Unbound: No 168
By Barbara Bickham profile image Barbara Bickham
6 min read

Unbound: No 168

AI And Crypto Can Help Each Other Improve by Sean Stein Smith | Forbes Digital Assets Technology moves in cycles, and while AI might have superseded blockchain and cryptoassets in some circles and market discussions, the reality is that these field are increasingly inter-related. An example of this that has come

AI And Crypto Can Help Each Other Improve
by Sean Stein Smith | Forbes Digital Assets

Photo by DrawKit Illustrations on Unsplash

Technology moves in cycles, and while AI might have superseded blockchain and cryptoassets in some circles and market discussions, the reality is that these field are increasingly inter-related. An example of this that has come to market recently is the paper by the Coinbase Institute, laying out the case for how blockchain and AI applications are incredibly well suited for working together. Yet another example, although one that has been controversial since launch – and more recently due to the drama surrounding Sam Altman – is the Worldcoin; a token powered and governed by AI. Headlines only tell part of the story, and the connections run deeper than just a few headlines.

5 Minute Read →

Toshiba hones quantum encryption as commercialization nears

by AYA ONISHI | Nikkei Asia

Photo by Markus Spiske on Unsplash

TOKYO -- With commercial quantum cryptography potentially as little as a few years away, Toshiba is forging ahead with research to develop secure communication services with a technology it has worked on for decades.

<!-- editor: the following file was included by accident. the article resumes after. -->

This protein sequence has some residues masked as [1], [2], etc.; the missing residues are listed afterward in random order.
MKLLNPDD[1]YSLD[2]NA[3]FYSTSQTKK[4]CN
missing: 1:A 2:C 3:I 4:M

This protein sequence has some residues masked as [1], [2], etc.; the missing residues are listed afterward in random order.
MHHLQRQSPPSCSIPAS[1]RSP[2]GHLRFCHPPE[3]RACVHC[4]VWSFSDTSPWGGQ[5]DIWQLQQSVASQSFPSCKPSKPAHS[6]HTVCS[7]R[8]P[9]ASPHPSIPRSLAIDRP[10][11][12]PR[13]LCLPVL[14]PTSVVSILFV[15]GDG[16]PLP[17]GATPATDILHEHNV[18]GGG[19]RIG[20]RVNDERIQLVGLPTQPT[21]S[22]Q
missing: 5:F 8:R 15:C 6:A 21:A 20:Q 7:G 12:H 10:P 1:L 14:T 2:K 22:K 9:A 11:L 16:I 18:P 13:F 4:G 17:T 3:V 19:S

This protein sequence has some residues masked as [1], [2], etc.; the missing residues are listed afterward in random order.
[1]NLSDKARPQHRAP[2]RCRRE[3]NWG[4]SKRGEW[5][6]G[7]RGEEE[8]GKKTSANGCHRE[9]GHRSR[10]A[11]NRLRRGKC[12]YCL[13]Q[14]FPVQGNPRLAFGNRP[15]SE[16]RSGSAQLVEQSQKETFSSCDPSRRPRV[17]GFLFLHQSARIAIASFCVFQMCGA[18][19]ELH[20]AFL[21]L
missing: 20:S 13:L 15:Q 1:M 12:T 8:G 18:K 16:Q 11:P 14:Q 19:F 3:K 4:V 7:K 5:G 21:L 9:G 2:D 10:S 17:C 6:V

Toshiba is a global leader in the field. It has successfully sent and received quantum encrypted data transmitted 600 kilometers between Tokyo and Osaka, and started technology trials with Western financial institutions.

At Tuesday's Toshiba Open Sessions 2023 event, where the company showcases its latest technology, President Taro Shimada put particular emphasis on quantum encryption. "We'll partner with a diverse range of companies to create the world's most advanced technology, use cases and businesses," he said.

3 Minute Read →

What Other Industries Can Learn From The Vending Machine Industry
by Aslak de Silva | Forbes

Photo by Kenny Eliason on Unsplash

Believe it or not, the vending machine industry has been a staple of convenience and automation for more than 2,000 years. The first-ever vending machine in history is recorded to have been created in Egypt. Its operation resembled that of contemporary vending machines; users would insert a coin, triggering a lever to dispense holy water for a brief period before the coin slid away and stopped the machine.

Today, these machines have come a long way from their humble beginnings, and as someone who works in this industry, I believe they can offer valuable lessons for various other sectors.

3 Minute Read →

🌙 NASA - Best Photo from Last Week
Globular Cluster Omega Centauri Looks Radiant in Infrared


A group of dead stars known as “spider pulsars” are obliterating companion stars within their reach. Data from NASA’s Chandra X-ray Observatory of the globular cluster Omega Centauri is helping astronomers understand how these spider pulsars prey on their stellar companions.

A pulsar is the spinning dense core that remains after a massive star collapses into itself to form a neutron star. Rapidly rotating neutron stars can produce beams of radiation. Like a rotating lighthouse beam, the radiation can be observed as a powerful, pulsing source of radiation, or pulsar. Some pulsars spin around dozens to hundreds of times per second, and these are known as millisecond pulsars.

Spider pulsars are a special class of millisecond pulsars, and get their name for the damage they inflict on small companion stars in orbit around them. Through winds of energetic particles streaming out from the spider pulsars, the outer layers of the pulsar’s companion stars are methodically stripped away.